Is your marriage on the rocks? Are you working to reconcile? According to journalist Vicki Larson, the three worst ways to salvage a relationship are:
- Buying a new house or renovating an old house: Some couples who are working to salvage their marriage look at a new or renovated home as a fresh start. Unfortunately, new house purchases or significant renovations can be stressful. A new or renovated home can not only can take a physical and emotional toll on a couple, but can also trigger arguments or concerns about finances. Instead of providing couples with a fresh start, a new home may actually create more strain on a marriage.
- Going on an exotic vacation: If there are problems in a relationship, a vacation will not make them go away. "While an exotic vacation might be fun or even remind people why they got together in the first place, the problem is, vacations end," says Michele Weiner-Davis, director of the Divorce Busting Center and author of "The Sex-Starved Marriage" and "The Divorce Remedy." Once the vacation ends, couples are often thrown back into reality and the problems they were attempting to run from.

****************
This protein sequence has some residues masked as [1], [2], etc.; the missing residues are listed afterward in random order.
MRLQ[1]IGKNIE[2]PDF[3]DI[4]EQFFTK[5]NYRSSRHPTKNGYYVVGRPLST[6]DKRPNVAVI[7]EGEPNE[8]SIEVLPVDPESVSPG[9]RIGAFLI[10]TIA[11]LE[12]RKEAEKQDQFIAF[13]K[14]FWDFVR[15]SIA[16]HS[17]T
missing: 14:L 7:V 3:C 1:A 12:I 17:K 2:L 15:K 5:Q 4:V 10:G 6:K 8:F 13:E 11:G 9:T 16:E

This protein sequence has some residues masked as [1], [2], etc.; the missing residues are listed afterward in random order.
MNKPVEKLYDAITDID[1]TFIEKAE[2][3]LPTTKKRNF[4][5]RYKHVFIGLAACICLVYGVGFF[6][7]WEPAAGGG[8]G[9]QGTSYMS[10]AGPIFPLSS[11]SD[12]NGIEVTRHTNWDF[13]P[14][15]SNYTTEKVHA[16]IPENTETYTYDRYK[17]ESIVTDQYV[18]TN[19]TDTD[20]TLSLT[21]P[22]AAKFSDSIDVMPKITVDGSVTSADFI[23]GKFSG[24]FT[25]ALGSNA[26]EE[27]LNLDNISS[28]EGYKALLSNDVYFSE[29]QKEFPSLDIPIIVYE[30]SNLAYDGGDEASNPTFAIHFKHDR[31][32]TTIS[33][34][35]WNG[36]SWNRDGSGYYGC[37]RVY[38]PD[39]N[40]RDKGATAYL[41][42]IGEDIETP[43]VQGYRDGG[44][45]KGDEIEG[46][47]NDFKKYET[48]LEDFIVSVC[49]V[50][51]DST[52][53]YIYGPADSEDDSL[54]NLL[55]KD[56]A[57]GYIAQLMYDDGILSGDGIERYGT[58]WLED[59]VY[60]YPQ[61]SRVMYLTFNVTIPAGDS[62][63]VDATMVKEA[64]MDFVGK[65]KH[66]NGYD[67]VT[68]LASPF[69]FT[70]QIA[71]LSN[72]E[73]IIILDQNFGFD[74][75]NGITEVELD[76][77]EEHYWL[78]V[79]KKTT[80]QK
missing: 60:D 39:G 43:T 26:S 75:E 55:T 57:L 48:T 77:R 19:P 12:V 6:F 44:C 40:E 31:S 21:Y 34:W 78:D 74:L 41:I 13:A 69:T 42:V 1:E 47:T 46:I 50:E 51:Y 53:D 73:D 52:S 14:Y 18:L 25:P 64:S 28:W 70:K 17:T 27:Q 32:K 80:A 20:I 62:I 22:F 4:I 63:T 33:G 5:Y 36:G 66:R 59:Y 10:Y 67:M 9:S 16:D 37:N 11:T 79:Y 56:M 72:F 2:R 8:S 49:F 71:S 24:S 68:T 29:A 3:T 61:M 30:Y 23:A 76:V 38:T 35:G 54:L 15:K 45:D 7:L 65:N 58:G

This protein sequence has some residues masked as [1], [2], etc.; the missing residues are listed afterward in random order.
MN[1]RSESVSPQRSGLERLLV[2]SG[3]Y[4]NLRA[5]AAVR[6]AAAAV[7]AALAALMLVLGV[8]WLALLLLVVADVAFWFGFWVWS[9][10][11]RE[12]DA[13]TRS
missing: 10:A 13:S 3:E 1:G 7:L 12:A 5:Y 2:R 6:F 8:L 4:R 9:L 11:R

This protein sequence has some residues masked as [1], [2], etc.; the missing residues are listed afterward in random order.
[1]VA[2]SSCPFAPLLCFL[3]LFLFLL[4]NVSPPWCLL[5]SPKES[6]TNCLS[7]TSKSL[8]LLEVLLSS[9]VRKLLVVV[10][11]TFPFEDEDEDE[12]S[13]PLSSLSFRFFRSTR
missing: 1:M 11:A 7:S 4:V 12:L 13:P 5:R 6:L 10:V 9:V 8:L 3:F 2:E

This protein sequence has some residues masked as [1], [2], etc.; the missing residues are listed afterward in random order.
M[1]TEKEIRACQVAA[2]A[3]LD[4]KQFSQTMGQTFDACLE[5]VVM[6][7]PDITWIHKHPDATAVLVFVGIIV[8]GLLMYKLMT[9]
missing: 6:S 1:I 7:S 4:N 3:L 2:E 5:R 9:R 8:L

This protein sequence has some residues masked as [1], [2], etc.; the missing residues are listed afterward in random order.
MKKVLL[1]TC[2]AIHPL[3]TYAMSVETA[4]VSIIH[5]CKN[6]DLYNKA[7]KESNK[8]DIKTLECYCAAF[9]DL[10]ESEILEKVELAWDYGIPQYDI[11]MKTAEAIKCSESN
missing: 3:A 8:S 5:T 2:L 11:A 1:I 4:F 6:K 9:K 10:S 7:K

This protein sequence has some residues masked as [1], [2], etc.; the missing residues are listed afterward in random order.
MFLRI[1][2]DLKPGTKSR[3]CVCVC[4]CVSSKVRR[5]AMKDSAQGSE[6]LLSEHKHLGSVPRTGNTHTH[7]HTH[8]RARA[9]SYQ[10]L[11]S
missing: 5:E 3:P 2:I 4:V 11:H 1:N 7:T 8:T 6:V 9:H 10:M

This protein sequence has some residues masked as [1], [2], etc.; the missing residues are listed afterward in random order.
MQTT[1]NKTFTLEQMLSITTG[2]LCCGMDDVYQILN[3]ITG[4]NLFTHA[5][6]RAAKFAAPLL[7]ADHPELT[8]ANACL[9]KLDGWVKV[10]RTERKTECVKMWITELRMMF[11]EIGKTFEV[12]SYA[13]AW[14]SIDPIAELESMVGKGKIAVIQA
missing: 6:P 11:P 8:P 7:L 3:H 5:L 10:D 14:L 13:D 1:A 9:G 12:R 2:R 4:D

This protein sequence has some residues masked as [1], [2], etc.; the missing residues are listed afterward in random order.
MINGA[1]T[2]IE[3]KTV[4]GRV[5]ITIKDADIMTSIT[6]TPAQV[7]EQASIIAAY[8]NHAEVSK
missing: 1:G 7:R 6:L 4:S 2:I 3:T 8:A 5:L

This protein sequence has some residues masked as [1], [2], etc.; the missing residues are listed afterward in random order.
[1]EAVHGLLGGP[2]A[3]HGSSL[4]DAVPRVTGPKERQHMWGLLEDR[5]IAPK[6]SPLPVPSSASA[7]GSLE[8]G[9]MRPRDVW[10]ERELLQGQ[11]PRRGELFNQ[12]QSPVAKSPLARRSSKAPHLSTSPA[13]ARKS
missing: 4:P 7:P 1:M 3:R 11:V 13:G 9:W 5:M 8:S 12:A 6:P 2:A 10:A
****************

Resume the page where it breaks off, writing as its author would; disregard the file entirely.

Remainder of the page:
- Having a baby: Couples often believe that having a child will reconnect two people and reenergize a marriage. The truth is that having a baby adds stress to a marriage. According to the Gottman Institue, up to 90 percent of couples say they are stressed, conflicted and less satisfied in their marraige after the birth of a baby. About 12.5 percent of those couples divorce or separate by the time their first-born is 18 months old.
So what should a couple trying to salvage their marriage do? Experts recommend therapy. Weiner-Davis is a strong believer in marital education and feels that too many couples do not know how to negotiate, collaborate, or express their feelings in a proper manner. Visits with a professional who can teach these skills and facilitate conversations about feelings and desires can go a long way to saving a marriage.